Mickey Cohen Net Worth – Biography, Age, Height, and Family Facts
Mickey Cohen was a well-known criminal who lived from September 4, 1914 until his death on July 29, 1976 (aged 61). He amassed wealth through a career as a mobster; leading Jewish mafia groups in Los Angeles as leader and engaging in activities such as gambling, extortion, and murder; also being close with famous Hollywood figures such as Frank Sinatra and Humphrey Bogart as close allies.
At an early age, he made his entrance into the mobster world and quickly rose through its ranks, eventually becoming one of the most feared and influential gangsters in America with an estimated net worth of about $20 Million at its height.
He was well-known for his lavish lifestyle and often socialized with celebrities and high-profile individuals. Additionally, he was frequently interviewed in the media regarding his illegal activities.
Cohen was an imposing presence in Los Angeles underworld, boasting long history of questionable dealings and was considered the city’s most powerful crime boss. He engaged in illegal activities including bootlegging, gambling and murder as well as being associated with Hollywood stars and vocal critic of FBI anti-mob policies.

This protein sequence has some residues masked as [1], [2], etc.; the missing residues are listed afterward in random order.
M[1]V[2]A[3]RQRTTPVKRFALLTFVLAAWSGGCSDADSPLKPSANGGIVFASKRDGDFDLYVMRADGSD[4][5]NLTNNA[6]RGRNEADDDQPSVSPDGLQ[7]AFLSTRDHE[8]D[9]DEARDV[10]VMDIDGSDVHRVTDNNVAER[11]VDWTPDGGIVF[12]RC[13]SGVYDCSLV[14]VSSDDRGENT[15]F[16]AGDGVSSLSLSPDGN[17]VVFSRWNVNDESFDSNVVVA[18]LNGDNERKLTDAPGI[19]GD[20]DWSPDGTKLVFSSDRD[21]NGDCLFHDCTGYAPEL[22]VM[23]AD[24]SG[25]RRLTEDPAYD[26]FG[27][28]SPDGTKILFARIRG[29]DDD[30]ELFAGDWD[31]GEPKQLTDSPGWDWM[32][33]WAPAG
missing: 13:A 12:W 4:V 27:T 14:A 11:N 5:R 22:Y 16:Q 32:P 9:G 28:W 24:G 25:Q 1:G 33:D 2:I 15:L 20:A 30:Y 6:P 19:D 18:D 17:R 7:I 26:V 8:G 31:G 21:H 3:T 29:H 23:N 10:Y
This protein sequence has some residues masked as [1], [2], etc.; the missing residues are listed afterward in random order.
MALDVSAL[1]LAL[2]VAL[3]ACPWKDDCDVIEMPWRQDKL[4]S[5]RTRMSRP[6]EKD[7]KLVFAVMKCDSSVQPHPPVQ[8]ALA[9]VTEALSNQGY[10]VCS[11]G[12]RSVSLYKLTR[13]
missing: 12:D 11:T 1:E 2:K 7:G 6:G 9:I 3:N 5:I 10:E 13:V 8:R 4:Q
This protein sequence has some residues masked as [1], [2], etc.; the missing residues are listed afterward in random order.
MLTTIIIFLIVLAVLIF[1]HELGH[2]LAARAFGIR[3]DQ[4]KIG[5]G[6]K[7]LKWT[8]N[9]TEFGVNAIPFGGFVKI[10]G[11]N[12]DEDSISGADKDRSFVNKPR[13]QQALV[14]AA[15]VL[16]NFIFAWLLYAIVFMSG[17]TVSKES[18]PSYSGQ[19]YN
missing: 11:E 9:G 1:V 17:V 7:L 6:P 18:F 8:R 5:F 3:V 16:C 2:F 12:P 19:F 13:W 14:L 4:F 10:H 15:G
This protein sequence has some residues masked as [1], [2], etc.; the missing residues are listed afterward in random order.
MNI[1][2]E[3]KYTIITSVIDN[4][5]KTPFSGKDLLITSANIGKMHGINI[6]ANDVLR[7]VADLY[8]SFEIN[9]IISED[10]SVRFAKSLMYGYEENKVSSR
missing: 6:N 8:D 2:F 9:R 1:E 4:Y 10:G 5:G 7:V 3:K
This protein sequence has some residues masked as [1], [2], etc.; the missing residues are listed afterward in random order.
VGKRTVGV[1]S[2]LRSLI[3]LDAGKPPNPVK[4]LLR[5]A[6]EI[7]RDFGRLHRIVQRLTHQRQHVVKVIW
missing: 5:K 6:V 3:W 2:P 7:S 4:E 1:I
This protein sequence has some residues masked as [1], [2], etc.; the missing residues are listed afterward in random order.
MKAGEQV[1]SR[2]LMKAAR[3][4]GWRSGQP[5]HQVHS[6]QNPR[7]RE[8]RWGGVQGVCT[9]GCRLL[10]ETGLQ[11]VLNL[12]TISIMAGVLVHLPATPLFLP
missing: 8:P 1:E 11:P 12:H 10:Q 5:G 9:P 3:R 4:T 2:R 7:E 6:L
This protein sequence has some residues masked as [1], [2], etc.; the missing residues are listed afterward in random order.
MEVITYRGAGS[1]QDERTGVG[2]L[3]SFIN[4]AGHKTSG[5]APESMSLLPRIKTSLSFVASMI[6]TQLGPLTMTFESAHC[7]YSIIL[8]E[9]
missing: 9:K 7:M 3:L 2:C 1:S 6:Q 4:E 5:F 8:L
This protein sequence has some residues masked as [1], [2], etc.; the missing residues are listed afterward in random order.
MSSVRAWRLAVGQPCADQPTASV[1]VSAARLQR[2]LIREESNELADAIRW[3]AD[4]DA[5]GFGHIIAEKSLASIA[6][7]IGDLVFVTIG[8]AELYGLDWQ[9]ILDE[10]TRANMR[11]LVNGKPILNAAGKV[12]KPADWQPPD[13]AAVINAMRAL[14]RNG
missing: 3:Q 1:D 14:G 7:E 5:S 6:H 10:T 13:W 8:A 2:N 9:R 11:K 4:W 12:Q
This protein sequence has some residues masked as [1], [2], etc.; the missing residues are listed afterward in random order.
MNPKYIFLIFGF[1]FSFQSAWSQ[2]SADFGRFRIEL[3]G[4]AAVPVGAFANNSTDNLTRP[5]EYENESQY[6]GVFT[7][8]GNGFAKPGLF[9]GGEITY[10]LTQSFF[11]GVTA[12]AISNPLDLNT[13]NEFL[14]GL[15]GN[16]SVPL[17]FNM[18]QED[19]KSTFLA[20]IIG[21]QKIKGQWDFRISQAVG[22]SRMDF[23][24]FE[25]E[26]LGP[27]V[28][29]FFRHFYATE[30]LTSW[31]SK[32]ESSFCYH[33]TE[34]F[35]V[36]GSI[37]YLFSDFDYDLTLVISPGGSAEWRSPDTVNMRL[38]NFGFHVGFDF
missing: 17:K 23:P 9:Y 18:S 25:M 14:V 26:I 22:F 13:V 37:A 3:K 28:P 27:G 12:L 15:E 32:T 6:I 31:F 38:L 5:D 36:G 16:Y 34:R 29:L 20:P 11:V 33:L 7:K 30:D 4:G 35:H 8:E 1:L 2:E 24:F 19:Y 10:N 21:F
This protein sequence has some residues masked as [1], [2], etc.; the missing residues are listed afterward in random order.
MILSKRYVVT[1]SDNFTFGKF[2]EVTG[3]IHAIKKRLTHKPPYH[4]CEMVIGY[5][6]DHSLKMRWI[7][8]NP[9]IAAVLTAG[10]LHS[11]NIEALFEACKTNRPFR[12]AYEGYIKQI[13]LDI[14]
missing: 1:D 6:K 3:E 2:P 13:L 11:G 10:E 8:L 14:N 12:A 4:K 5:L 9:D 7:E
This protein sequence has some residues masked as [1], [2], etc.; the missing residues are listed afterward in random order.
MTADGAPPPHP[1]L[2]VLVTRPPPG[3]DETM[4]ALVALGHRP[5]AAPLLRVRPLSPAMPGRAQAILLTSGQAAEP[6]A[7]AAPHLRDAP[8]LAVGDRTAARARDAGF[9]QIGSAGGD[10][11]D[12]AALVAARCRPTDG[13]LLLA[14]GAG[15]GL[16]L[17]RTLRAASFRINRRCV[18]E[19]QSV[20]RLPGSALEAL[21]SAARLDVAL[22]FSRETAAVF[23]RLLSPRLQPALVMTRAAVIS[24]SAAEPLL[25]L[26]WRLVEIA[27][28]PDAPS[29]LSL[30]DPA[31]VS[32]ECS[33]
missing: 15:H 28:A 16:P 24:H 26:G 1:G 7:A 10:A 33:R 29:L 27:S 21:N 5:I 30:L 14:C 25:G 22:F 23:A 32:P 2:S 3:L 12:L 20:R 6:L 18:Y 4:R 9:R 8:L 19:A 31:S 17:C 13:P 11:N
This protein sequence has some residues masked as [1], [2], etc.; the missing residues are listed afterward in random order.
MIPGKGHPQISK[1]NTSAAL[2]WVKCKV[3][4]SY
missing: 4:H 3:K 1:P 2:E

Cohen stood out among American mobsters as an Orthodox Jewish child of immigrants to America during the early 1900s who immigrated for better economic prospects, leading them to move from Pennsylvania into Ohio where his childhood was marred by poverty and limited educational opportunity; his older brother Harry served as both surrogate father and corrupting influence, introducing young Cohen to gambling, bootlegging and chicanery activities.
At 15, he began immersing himself in Cleveland’s fighting scene, quickly understanding that racketeering and fighting were two sides of one coin. Soon enough he emerged as one of Cleveland’s premier fighters and made history when he engaged Patsy Farr in his first professional match on April 8, 1930 – ultimately winning that fight!
In 1947, Cohen relocated to Los Angeles where he worked under Bugsy Siegel to establish the Flamingo Hotel in Las Vegas. While managing its sports book and race wire he helped establish Vegas as an international gambling mecca.
Cohen was renowned for his controversial and aggressive behavior. A favorite target of law enforcement agencies like the FBI and other law enforcement bodies, numerous assassination attempts were attributed to him. A 1957 60 Minutes interview profiled his high-profile lifestyle in Los Angeles where he often associated himself with movie stars, luxury cars and designer clothing – his bodyguard John “Johnny Stomp” Stompanato was eventually murdered by Lana Turner’s daughter in 1958 and ultimately led to his conviction on conspiracy to murder charges and his subsequent sentencing to prison time.